And today, the current market-based allocation of housing has done little to transform racially and socio-economically distinct neighbourhoods.
The authors combined an environmental justice approach with a thorough ecological survey method. They did not simply measure plant cover and biodiversity, in their study they also calculate ecological functionality.
Plots were surveyed across an urban to natural gradient and along a socio-economic gradient. At one end of this gradient, are the privileged white neighbourhoods, and at the other end are poor, predominantly black neighbourhoods. The observed decline in species richness along this gradient is known as the luxury effect.
In poorer black neighbourhoods, there are fewer green spaces, and less diverse plant functional groups. This means that ecological functions are less resilient to environmental shocks.
For example, some plants are important in urban settings for temperature regulation, and if there are very few species providing this service, then the neighbourhood becomes more vulnerable to heat if these plants are wiped out in a drought or other environmental shock. When more species perform the same functions, as was found in wealthier white neighbourhoods, the service of for example temperature regulation is more likely to withstand shocks and changes.
Through this lens of environmental injustice, environmental drivers that perpetuate social inequality were made clearly visible.
The authors conclude with explicit recommendations, including the creation of a database of locally appropriate indigenous species with associated traits and horticultural requirements as a useful next step.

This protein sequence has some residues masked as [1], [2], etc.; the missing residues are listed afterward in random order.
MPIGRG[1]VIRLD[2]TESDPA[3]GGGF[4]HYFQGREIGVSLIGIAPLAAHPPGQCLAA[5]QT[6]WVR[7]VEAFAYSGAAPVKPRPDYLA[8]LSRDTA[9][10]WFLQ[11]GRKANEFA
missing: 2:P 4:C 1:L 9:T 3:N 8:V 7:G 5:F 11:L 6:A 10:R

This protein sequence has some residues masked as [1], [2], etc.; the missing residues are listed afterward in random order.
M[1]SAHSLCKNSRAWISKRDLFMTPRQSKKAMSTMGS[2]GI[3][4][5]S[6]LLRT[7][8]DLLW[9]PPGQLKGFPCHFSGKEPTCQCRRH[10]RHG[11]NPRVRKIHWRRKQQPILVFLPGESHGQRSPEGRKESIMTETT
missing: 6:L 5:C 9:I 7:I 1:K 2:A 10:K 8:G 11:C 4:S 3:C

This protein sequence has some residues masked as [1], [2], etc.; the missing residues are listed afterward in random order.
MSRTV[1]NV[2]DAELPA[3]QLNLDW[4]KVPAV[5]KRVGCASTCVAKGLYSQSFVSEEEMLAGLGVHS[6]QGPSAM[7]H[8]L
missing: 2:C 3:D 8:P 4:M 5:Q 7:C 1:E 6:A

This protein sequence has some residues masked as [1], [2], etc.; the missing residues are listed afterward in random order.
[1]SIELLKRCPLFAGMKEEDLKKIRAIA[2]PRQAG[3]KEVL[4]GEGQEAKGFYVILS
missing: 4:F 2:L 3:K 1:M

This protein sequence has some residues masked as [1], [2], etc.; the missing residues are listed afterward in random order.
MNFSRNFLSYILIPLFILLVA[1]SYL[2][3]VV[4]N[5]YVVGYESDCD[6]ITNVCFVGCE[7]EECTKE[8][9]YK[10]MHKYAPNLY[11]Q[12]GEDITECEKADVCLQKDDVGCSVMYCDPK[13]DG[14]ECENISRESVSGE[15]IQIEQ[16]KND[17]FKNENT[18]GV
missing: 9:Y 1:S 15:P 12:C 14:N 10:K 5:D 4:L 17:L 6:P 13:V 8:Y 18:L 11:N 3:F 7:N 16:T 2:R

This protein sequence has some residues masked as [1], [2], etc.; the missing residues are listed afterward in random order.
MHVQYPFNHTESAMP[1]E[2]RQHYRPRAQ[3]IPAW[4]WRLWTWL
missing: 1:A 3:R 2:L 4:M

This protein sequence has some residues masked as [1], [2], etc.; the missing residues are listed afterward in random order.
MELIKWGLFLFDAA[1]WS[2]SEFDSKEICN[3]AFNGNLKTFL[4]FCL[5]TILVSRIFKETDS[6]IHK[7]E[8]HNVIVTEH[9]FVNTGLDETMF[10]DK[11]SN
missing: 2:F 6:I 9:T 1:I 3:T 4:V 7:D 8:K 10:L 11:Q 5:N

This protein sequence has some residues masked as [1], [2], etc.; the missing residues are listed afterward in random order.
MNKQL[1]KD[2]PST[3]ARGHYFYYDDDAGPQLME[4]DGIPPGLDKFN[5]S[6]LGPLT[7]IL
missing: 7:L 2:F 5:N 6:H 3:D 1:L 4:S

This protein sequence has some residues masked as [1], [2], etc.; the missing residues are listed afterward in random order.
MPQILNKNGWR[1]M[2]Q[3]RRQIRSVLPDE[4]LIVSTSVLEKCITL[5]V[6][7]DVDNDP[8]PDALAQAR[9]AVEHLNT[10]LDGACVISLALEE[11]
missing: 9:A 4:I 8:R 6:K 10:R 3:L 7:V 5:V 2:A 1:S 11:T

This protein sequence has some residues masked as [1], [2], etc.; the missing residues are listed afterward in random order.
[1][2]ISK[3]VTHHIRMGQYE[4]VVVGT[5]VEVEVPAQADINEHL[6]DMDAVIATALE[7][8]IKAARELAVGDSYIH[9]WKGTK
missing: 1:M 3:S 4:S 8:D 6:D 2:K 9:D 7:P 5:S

“This could be used to inform city planting schemes as well as public campaigns run through nurseries, with greater attention required in poorer neighbourhoods.”
The researchers made comparisons along a gradient of natural to urban landscapes, and also along a socio-economic gradient - from wealthy predominantly white neighbourhoods to poor predominantly black neighbourhoods. Pre-apartheid all neighbourhoods had the “Cape Flats Sand Fynbos” vegetation type.
Sampling was conducted across 156 plots across the two gradients. They measured plant cover and diversity as well as plant functional traits such as growth form, rooting depth, pollination mechanism and seed dispersal mechanism. These presented opportunities to consider both human management and ecological aspects. From these, they made trait profiles of the different plant communities.
Statistical analysis was carried out to detect correlations. They also controlled for soil fertility, since wealthier communities could have been built on more fertile soils.
Anderson, P., Charles-Dominique, T., Ernstson, H., Andersson, E., Goodness, J., Elmqvist, T. 2019. Post-apartheid ecologies in the City of Cape Town: An examination of plant functional traits in relation to urban gradients. Landscape and Urban Planning Volume 193, January 2020, 103662